News, Culture & Society

Gordon Reid is a match away from his second Wimbledon title and third major

Gordon Reid is a match away from his second Wimbledon title and third major…while Nick Kyrgios walks away from the Olympic Games

  • The BBC announced a new three-year deal to broadcast Wimbledon until 2027
  • Gordon Reid is a match away from his second Wimbledon title and third major
  • The withdrawal of Nick Kyrgios from the Olympic Games is unlikely to be the last 

Gordon Reid is a match away from his second Wimbledon title and third major after beating Argentina’s Gustavo Fernandez the wheelchair semi-finals.

While the BBC have announced that they will continue to broadcast Wimbledon until at least 2027 after a new three-year deal finalised. 

Here’s Sportsmail’s court recap of this summer’s Championships so far…   

Here’s Sportsmail’s court recap of this summer’s Championships so far…

Beeb seal deal to show championships till 2027

The BBC will be the home of Wimbledon until at least 2027 after the broadcaster on Friday confirmed a three-year extension to their contract with the All England Club.

The agreement guarantees that Wimbledon will remain free-to-air for UK fans and is an extension to the longest partnership in sports broadcasting history, which began in 1937 when Don Budge lifted the men’s singles trophy and Britain’s Dorothy Round won the women’s. 

The BBC’s radio coverage goes back further, with live commentary from Centre Court starting in 1927 — meaning 2027 will be a centenary celebration.

The BBC have announced a new three-year deal to broadcast Wimbledon until at least 2027

The BBC have announced a new three-year deal to broadcast Wimbledon until at least 2027

Reid all about it!

Gordon Reid is a match away from his second Wimbledon singles title and third major after beating Argentina’s Gustavo Fernandez 6-4, 0-6, 6-2 in the wheelchair semi-finals. 

He will face Belgium’s Joachim Gerard in Sunday’s final. Reid is also going for his seventh straight Grand Slam doubles title after making the final alongside Alfie Hewitt. 

Gordon Reid (above) is a match away from his second Wimbledon title and third major

Gordon Reid (above) is a match away from his second Wimbledon title and third major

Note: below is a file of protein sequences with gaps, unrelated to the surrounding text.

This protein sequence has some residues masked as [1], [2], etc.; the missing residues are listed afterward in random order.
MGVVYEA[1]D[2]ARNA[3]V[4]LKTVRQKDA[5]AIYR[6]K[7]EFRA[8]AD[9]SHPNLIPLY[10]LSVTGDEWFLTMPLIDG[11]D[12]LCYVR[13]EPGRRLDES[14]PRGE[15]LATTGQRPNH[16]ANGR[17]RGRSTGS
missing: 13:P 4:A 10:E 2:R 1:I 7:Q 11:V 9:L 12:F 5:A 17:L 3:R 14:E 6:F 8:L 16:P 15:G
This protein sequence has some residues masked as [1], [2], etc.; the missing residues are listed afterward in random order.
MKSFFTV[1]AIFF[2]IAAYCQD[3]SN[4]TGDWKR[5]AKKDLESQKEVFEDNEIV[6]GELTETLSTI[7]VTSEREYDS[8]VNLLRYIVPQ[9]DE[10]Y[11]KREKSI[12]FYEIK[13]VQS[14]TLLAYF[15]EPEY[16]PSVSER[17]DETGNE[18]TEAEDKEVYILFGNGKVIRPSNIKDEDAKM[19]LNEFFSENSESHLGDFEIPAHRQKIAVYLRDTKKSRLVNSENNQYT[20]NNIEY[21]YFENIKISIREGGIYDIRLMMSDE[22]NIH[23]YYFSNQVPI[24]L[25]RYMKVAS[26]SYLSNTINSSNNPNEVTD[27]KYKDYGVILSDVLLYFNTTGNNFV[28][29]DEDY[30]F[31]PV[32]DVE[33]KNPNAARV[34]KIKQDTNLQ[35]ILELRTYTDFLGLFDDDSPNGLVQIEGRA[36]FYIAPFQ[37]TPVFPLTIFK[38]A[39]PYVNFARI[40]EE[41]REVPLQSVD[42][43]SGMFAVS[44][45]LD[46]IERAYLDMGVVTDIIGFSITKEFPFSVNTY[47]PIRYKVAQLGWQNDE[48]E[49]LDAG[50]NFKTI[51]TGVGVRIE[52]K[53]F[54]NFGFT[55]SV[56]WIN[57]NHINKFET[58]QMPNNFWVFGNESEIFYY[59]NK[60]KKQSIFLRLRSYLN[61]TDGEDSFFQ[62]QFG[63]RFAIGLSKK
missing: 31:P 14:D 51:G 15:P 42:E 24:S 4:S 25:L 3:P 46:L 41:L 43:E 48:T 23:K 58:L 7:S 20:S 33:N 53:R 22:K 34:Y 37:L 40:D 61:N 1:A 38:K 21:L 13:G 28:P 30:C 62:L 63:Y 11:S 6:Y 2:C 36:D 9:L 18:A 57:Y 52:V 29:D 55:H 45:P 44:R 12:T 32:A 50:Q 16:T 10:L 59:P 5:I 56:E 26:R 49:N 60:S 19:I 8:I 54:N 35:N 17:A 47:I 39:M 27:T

Golden slam chances grow greater by the day

The withdrawal of Nick Kyrgios from the Olympics is unlikely to be the last. Rafa Nadal ruled himself out last month and Roger Federer could still follow suit, which would mean the draw is opening up further for Novak Djokovic. 

With an eye on his legacy as always, Djokovic said last week that the Games are next to the Slams as his main goal this season. 

A win in Tokyo would complete the Golden Slam — all four majors plus an Olympics title — and with a field increasingly resembling more of an ATP 500 event than one of the most prestigious tournaments, a gold medal to complete the set may not elude him for long.

The withdrawal of Nick Kyrgios (above) from the Olympic Games is unlikely to be the last

The withdrawal of Nick Kyrgios (above) from the Olympic Games is unlikely to be the last

Henman’s serve and volley game a dying art

Remember when Wimbledon was the home of serve and volley? You must have a good memory. 

Figures published by broadcaster Nick Lester this week revealed its gradual decline in the first two decades of the 21st century. 

From being the stock-in-trade of seven-time champion Pete Sampras, home favourite Tim Henman and two-time finalist Pat Rafter, slower courts and more powerful rackets have seen it become a dying art.

Still, the figures are marked. In 2001, a whopping 37 per cent of points in the men’s draw were serve and volley.

The next 10 years saw a decline each summer and by 2010 that was down to eight per cent. Going into Friday’s semi-finals, this year’s figure was down to just four per cent.

There is a decline of serve and volley in Wimbledon in the first two decades of the 21st century

There is a decline of serve and volley in Wimbledon in the first two decades of the 21st century

Read more at DailyMail.co.uk